In Ross River Dena Council v. Yukon, 2020 YKCA 10, released April 30, 2020, the Yukon Court of Appeal addressed the scope of the duty to consult with respect to impacts to asserted, but not yet established, Aboriginal title. The Court held that there is no duty to consult on the full “suite of rights and interests” prior to establishment of title; rather, consultation must address those rights upon which there may be an “appreciable adverse effect”.
Yukon issues hunting licences and seals permitting the harvest of big game in Yukon (the “Licenses”), including lands to which the Ross River Dena Council (“RRDC”), a representative of the Kaska Nation, asserts Aboriginal title. Yukon accepts that issuing the Licenses triggers a duty to consult on wildlife matters and consulted with the RRDC with respect to these impacts.
In this proceeding, RRDC sought a declaration that Yukon had a further, specific duty to consult regarding the fact that hunters who receive the Licenses use and occupy the RRDC’s claimed territory. RRDC argued that the hunters’ presence itself might adversely affect their right to the “exclusive use and occupation” of the land, a right that is incident to Aboriginal title, and that this violation of the “incidents” of asserted title required Yukon to consult.
The Court dismissed the claim for two primary reasons.
First, the Court of Appeal held that the Licenses did not give a holder the right to enter land that it could not otherwise enter.
Second, the Court held that at its core, RRDC’s argument amounted to a claim that, at the present time, it could control who enters its claimed territory, and therefore Yukon must consult with RRDC whenever it contemplates action that would allow or encourage others to enter the land. RRDC argued this is the case even when the action will have no adverse impact on the land.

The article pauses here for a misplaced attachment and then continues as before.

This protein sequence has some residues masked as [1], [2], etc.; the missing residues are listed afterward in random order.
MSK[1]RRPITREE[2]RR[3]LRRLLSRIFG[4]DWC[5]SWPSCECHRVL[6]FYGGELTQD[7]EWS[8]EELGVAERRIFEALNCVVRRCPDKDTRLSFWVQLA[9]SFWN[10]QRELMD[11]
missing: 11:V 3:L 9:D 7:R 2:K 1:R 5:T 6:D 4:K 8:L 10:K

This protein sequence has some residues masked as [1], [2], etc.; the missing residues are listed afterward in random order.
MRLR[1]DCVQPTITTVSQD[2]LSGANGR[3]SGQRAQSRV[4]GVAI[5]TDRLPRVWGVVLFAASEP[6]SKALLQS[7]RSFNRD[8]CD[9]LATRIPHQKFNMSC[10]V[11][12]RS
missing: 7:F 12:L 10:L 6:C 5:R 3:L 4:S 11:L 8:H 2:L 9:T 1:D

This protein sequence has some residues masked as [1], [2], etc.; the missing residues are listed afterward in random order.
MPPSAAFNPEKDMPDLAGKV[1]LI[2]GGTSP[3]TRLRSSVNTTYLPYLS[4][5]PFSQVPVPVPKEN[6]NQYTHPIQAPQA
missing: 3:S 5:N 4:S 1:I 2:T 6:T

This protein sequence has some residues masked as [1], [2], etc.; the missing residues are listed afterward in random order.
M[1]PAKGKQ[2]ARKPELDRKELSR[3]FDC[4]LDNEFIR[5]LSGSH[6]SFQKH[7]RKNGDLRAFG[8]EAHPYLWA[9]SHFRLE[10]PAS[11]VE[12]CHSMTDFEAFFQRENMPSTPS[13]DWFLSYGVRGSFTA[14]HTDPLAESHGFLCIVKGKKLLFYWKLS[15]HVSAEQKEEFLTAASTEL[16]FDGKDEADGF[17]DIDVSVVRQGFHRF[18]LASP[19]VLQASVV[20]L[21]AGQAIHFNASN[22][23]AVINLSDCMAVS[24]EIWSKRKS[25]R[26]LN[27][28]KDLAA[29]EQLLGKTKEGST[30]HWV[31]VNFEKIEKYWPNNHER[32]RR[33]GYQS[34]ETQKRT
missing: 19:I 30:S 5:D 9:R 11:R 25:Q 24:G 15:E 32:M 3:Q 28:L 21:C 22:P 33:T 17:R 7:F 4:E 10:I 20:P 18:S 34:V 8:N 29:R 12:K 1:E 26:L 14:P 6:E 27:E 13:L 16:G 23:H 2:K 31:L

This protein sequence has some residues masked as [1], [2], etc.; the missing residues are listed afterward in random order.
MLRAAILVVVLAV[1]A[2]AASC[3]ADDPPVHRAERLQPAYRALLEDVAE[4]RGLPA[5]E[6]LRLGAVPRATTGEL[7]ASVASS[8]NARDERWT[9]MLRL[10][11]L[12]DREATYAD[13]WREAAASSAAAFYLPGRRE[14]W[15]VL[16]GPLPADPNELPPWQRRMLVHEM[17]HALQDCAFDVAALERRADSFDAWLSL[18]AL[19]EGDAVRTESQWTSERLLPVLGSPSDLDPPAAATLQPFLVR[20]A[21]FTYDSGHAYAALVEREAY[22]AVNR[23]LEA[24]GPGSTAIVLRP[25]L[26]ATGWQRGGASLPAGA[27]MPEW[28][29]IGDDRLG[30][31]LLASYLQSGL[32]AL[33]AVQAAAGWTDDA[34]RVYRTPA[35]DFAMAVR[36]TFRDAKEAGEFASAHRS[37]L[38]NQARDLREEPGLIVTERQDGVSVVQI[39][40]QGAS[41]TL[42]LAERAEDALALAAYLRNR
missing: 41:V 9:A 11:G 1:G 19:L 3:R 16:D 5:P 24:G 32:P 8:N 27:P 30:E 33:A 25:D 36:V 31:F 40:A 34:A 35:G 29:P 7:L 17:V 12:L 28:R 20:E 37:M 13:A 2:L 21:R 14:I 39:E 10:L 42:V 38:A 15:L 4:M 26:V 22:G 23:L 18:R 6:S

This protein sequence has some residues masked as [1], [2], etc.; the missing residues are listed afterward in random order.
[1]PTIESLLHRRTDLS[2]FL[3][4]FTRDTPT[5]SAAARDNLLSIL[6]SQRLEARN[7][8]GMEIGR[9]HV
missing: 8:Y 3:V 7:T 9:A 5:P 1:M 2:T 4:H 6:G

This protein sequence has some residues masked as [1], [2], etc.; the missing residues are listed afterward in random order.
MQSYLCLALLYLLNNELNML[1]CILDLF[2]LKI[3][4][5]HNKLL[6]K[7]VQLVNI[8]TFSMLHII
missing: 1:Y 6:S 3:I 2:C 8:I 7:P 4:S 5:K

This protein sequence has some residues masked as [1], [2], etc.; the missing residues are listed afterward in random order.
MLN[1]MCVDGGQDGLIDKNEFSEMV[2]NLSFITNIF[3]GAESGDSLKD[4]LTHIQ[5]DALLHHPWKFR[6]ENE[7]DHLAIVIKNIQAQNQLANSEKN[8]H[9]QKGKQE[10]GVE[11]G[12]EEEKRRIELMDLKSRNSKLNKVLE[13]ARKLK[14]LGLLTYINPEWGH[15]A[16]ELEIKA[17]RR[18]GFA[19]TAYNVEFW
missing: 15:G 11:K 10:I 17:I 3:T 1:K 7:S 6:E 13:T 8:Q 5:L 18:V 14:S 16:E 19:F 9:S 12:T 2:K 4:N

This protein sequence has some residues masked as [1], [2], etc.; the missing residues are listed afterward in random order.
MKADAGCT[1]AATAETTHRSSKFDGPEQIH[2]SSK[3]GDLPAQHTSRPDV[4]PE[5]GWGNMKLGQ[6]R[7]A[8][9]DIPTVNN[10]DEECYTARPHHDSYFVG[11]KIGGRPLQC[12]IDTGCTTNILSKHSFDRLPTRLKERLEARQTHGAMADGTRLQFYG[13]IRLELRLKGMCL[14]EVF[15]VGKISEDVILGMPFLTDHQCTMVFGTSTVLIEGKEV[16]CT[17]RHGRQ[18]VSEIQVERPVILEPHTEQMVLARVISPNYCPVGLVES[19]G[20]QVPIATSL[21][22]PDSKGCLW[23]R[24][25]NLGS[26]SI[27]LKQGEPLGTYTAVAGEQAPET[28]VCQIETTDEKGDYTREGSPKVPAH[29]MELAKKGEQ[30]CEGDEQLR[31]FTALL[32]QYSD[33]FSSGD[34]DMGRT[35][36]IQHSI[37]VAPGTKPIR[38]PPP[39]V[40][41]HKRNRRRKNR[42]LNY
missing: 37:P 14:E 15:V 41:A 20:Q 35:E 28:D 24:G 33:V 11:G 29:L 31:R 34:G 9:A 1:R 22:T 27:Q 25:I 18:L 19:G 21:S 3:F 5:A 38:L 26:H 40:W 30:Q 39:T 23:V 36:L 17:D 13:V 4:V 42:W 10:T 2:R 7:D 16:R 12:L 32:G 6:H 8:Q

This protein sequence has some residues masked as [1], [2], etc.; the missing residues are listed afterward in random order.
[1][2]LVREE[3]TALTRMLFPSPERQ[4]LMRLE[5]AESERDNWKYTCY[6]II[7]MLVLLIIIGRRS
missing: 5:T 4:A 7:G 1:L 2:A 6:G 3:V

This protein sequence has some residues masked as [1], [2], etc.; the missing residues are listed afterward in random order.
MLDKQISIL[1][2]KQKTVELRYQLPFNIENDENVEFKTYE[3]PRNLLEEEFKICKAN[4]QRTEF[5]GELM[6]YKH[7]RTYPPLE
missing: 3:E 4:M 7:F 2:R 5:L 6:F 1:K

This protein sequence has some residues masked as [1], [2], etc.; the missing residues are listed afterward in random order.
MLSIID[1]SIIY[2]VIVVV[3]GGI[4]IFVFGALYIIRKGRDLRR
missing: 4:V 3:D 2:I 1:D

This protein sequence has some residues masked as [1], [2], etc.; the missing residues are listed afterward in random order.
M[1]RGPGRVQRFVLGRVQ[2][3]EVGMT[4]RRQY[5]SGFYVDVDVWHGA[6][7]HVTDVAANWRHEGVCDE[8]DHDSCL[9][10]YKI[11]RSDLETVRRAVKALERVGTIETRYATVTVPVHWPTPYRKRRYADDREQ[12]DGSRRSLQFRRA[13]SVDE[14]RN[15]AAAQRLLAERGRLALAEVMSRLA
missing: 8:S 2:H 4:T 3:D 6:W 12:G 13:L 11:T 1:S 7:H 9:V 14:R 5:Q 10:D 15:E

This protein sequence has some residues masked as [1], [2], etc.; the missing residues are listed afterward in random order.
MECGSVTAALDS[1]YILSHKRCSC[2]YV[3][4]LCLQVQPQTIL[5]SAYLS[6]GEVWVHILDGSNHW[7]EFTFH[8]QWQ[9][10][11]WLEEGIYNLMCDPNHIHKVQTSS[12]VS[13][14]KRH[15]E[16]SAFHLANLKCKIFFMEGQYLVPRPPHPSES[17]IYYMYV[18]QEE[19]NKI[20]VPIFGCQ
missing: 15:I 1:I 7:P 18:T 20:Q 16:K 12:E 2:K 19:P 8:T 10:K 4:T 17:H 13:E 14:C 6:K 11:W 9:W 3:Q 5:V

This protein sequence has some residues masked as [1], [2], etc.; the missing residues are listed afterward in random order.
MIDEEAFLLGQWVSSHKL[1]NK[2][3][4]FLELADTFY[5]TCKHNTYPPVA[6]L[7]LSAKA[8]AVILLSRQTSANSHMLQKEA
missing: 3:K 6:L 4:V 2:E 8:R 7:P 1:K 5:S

The Court rejected RRDC’s argument, finding that without an established claim “RRDC does not have an exclusive right to control the use and occupation of the land at present, nor does it have a right to veto government action”. Moreover, the Court held that the RRDC had not identified an adverse impact that would affect RRDC’s ability to fully realize the benefits of Aboriginal title if and when it is established. The Court concluded the duty to consult “as a means to preserve interests in the interim” was not engaged.
This decision reinforces that the Crown must consult on the effect of activities on the claimed rights of Indigenous groups, but does not have to assume that Aboriginal title (and all that goes with title) exists in order to fulfil that duty. Prior to proving Aboriginal title, the Crown’s obligation to Indigenous groups does not extend to granting an Indigenous group effective control over the use and occupancy of the land.